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Early preview of playoffs?

Iverson's Pistons a new challenge

By Frank Dell'Apa
Globe Staff / November 9, 2008
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WALTHAM - The NBA season is young, but by the end of the month the Celtics will have completed more than 20 percent of their schedule. And today's visit to Detroit could provide an early preview of the playoffs.

The Pistons' Rasheed Wallace, for one, fully expects the teams to be rematched in the Eastern Conference finals.

"We took it on the chin," Wallace said recently. "We lost [in six games last season]. But that didn't discourage us. That just made us more focused to the things we had to do this year.

"Not to knock Cleveland. Cleveland's a good ball club. But too many young guys. I don't think they're ready yet. When the smoke settles, who is always there? It's always us against another team.

"We took Indiana down [in recent years]. We took New Jersey down. We took a lot of these 'picks' and 'powers' down. Our next challenge now is Boston.

"Right now, you have to give them their respect because they're sitting on top of the mountain. So they're going to have everybody gunning at them and they're going to be our next series."

Allen Iverson is directing Detroit's offense in place of Chauncey Billups, following the trade last week, and will make his home debut against the Celtics tonight. The Pistons lost at New Jersey, 103-96, in his first game Friday night.

"The next two weeks are going to be a big test for us," said Celtic Ray Allen. "Playing Detroit on the road, then coming back home and playing Toronto, then we see Atlanta. Those teams are going to be gunning for us.

"[The Pistons] have a lot of talent, they have veteran players on the squad, they have guys who know exactly what they do, what they do well, and how they do it well with each other. That's always tough for us.

"[Iverson] is one of the all-time best at what he does, but we don't know how that's going to incorporate into the mix. It'll be interesting to watch. But it's even tougher for us because now we have to get to know a different Detroit team."

Iverson was especially happy about being traded to the Pistons because he believes he fits the city and franchise's blue-collar reputation.

"I want to be around toughness," he said Thursday. "I want to be around guys that are tough, committed to win, guys that want to win as bad as I do. I believe that I'm in the right place.

"[The Pistons] have won 50 games six years in a row. Obviously, they care about winning and they're dedicated to winning. Being at the end of my career, that's what I'm all about is winning.

"We're tough as hell. Tough. That's it. You can talk about how well Rip [Hamilton] can play and how well 'Sheed [Wallace] can play and [Jason] Maxiell, you can talk about Tayshaun [Prince]. I'm talking about toughness, man.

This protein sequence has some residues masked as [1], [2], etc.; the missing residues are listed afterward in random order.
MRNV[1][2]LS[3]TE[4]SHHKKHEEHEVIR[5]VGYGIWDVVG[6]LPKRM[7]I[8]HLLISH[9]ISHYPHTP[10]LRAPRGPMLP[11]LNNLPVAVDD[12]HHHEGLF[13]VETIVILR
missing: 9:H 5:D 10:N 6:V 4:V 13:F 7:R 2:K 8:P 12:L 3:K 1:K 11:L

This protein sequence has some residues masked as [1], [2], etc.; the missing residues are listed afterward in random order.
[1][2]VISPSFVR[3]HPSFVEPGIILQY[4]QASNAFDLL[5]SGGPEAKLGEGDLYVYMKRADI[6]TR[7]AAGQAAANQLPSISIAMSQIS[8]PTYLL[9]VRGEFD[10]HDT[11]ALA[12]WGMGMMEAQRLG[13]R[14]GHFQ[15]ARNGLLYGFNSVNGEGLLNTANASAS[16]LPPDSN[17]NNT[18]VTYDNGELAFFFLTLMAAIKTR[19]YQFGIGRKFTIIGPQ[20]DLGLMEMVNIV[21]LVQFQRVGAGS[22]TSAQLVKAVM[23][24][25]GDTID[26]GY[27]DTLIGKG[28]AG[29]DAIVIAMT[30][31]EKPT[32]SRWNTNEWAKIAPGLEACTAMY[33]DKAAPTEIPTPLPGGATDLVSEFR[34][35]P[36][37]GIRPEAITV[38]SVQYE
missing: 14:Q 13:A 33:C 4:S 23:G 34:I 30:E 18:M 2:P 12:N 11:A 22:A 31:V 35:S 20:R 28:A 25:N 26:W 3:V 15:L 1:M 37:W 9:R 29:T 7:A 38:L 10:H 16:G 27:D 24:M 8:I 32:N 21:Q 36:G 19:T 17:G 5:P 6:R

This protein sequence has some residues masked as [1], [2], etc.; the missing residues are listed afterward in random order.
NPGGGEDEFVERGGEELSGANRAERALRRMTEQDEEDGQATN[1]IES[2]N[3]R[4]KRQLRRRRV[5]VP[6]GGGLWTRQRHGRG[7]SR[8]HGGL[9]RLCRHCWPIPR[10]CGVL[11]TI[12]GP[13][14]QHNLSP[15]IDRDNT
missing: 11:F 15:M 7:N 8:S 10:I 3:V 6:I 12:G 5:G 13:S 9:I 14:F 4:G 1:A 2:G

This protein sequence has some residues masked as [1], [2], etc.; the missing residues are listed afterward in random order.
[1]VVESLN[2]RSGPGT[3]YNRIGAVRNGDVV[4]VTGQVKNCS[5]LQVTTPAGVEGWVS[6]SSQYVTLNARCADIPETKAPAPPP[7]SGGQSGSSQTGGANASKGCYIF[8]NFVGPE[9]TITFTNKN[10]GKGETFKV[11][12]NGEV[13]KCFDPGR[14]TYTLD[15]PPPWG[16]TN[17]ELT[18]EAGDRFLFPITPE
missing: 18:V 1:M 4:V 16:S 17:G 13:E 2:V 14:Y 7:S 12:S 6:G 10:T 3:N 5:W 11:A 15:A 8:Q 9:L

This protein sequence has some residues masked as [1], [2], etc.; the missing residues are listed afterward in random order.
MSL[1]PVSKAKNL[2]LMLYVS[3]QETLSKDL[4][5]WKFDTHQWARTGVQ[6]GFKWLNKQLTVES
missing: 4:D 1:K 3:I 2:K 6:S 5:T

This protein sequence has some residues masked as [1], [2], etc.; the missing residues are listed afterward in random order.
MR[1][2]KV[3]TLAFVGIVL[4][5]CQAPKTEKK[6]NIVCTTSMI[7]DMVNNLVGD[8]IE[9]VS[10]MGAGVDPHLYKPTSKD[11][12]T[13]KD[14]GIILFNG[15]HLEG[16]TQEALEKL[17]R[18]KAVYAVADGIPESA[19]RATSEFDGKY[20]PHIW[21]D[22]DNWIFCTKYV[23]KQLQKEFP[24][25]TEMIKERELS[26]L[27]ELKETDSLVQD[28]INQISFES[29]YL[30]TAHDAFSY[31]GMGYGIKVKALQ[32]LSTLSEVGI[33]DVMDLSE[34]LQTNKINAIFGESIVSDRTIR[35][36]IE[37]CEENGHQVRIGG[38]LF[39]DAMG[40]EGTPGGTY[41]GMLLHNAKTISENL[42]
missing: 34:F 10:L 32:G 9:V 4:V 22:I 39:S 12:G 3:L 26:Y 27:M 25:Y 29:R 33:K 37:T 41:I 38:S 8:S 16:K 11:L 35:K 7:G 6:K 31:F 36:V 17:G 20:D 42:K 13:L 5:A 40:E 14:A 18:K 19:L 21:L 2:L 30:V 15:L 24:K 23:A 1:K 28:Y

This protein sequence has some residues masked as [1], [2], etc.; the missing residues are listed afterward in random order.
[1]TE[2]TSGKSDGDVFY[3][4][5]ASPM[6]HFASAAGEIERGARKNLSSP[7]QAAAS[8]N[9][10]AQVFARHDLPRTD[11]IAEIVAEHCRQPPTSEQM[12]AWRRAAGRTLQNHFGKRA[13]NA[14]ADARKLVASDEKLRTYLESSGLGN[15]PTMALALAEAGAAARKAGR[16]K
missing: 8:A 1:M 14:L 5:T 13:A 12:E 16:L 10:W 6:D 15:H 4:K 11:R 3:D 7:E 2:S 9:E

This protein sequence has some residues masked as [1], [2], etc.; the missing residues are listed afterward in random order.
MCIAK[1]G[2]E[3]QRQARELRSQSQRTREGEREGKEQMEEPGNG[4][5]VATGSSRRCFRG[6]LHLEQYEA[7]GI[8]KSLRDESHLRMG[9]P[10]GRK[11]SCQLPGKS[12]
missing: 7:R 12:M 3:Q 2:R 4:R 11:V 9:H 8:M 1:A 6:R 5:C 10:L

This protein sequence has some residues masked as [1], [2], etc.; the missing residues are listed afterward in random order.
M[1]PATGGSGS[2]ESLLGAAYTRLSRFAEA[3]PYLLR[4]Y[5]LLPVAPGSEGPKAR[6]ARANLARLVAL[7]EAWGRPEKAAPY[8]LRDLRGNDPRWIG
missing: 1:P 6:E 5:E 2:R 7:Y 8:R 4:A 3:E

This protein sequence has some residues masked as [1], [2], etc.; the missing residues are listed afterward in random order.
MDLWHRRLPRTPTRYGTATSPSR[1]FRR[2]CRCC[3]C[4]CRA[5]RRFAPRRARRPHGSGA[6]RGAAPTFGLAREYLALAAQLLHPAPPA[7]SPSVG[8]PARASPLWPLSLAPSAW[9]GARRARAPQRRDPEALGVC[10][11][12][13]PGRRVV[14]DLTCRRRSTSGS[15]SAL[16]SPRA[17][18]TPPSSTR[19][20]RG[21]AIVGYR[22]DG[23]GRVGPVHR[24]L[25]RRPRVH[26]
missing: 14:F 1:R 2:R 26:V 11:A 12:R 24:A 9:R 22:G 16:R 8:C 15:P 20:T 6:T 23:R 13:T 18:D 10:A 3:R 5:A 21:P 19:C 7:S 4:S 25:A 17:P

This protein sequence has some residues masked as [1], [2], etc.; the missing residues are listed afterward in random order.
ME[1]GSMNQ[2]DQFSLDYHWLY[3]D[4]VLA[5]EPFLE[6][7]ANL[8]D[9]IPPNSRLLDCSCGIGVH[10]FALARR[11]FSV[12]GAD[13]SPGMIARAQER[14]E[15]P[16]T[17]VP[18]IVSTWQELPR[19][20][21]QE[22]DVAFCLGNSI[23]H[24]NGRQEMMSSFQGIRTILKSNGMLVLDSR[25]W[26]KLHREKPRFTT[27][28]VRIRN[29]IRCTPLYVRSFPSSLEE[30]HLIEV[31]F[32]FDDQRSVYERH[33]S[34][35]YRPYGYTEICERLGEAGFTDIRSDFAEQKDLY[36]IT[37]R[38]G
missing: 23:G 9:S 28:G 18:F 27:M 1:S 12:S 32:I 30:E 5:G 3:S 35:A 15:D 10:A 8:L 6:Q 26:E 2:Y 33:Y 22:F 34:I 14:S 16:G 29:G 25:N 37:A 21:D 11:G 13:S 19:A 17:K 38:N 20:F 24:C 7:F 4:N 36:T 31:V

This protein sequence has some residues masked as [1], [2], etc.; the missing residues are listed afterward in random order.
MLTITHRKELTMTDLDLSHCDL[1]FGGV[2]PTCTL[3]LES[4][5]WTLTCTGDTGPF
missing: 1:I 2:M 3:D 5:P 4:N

"I just want to be around tough-minded players and tough players, physically. These guys, their mentality is toughness. Their mental aspect in games when games are tight, you never see them choke up or anything like that. They're up for a challenge and they understand things are not going to be easy around here. They're going to get it done."

Asked if he can fit in with the Pistons, Iverson replied, "When I went to Denver, they said it wouldn't work. When we got Chris Webber, they said it wouldn't work in Philadelphia. But that's on us as a team. We are the only ones that can make it work and we want to make it work. So, it's going to work."

Allen's start to the season has been uneven, his shot attempts ranging from nine to 17.

"I like to try to find a flow out there," he said yesterday, after an open practice before about 300 people affiliated with New England Baptist Hospital. "Every game is different, every team is going to play me a different way.

"I like to try to find shots in the flow, and the focus is to try to get to the free throw line, and try and get to the hole, and get midrange shots. I like to try to build some rhythm in there.

"I don't worry about it. As long as defensively we're playing as a team, and we're playing the right way, I think the sacrifices are worth it, just looking at these banners.

"Last year was tough because I had to adjust to it. Now I understand. I'm out there and I make adjustments to it.

"Winning games is the ultimate objective. I've been there when I've had 25-30 shots a game and scored 40 points and at the end of the game sitting on a loss."

Marc Spears of the Globe staff contributed to this report; Frank Dell'Apa can be reached at f_dellapa@globe.com.

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